Sec. of State Clinton to Emphasize Peaceful Resolution
The State Department says Secretary of State Hillary Rodham Clinton is headed to the Mideast today to emphasize the U.S. interest in a peaceful outcome in the weeklong conflict between Israel and Hamas.
Spokeswoman Victoria Nuland says Washington hopes for an agreement that will protect Israel's security and regional stability, improve conditions for Gaza civilians and lead to a way for Palestinians and Israelis to live in peace and security.
Clinton is expected to arrive in Israel tonight and make three stops, meeting with Israeli Prime Minister Benjamin Netanyahu in Jerusalem, Palestinian officials in the West Bank and Egyptian leaders in Cairo.
Meanwhile, Egypt's president predicts Israel's offensive may end within hours.
Gaza health officials say 115 Palestinians, including 54 civilians, have died and some 840 people have been wounded, including 225 children. Three Israeli civilians have been killed and dozens wounded.
Israel's prime minister says Israel would be a "willing partner" in a cease-fire with Gaza's ruling militant group Hamas.
Benjamin Netanyahu made the pronouncement Tuesday at a meeting with U.N. chief Ban Ki-moon, who is in the region as part of an international diplomatic push to end nearly a week of fighting between Israel and Hamas.
Netanyahu says that "if a long-term solution can be put in place by diplomatic means, Israel will be a willing partner."
Israel launched the offensive last week to end months of rocket fire from the Gaza Strip.
Ban has condemned the rocket attacks but urged Israel to show "maximum restraint." He also has offered his services to help broker a truce.
Israeli warplanes have dropped leaflets on several Gaza City neighborhoods urging people to evacuate their homes immediately.
Tuesday's warnings could signal a new round of heavy airstrikes on residential areas in the Palestinian territory.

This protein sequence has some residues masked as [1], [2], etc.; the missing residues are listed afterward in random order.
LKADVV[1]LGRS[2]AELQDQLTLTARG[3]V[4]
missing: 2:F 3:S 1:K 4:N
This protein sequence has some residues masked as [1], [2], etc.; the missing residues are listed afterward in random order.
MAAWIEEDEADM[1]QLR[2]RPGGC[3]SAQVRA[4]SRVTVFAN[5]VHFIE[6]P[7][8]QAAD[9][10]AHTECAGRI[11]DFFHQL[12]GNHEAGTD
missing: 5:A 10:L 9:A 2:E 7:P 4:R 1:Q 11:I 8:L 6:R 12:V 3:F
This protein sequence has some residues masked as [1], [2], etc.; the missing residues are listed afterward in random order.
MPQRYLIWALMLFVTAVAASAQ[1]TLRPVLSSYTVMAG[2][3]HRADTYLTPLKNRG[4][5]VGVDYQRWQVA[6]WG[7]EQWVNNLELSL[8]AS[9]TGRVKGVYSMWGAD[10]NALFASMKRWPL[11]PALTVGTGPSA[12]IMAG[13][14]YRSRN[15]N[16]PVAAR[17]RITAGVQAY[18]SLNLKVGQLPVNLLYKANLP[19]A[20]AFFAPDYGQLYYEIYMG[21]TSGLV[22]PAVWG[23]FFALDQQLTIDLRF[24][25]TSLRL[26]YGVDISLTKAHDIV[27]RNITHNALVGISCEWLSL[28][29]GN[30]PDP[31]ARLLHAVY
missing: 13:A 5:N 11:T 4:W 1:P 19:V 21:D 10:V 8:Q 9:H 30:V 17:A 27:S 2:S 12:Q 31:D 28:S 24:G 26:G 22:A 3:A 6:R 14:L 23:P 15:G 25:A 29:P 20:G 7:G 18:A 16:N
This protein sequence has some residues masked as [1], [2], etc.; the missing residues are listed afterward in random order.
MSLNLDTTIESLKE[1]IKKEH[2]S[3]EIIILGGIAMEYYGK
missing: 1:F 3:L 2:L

The leaflets say "For your safety, you are required to evacuate your residences immediately and move toward central Gaza City" and list areas where people should go.
Palestinian militants have urged residents to ignore the warnings, calling them "psychological warfare."
Egypt's President Mohammed Morsi says a cease-fire ending six days of fighting between Israel and Hamas militants is imminent as top diplomats converge on the region.
Israel has dropped such leaflets previously but never over such a wide area.
Witnesses say masked gunmen have publicly killed six suspected collaborators with Israel at a busy Gaza City intersection.
The Hamas military wing claimed responsibility.
Witnesses said the six men were pulled out of a van Tuesday, forced to lie face down on the street and then shot dead.
Five bodies lay in a pile as a mob stomped and spit on them. A sixth body was tied to a motorcycle and dragged through the streets as people screamed, "Spy! Spy!"
Hamas posted a sign on an electricity pole, naming the six alleged informers.
The public killings came during an Israeli military offensive that has killed more than 120 people, both militants and civilians.
Israel relies on a network of local informants to identify its targets. (AP)
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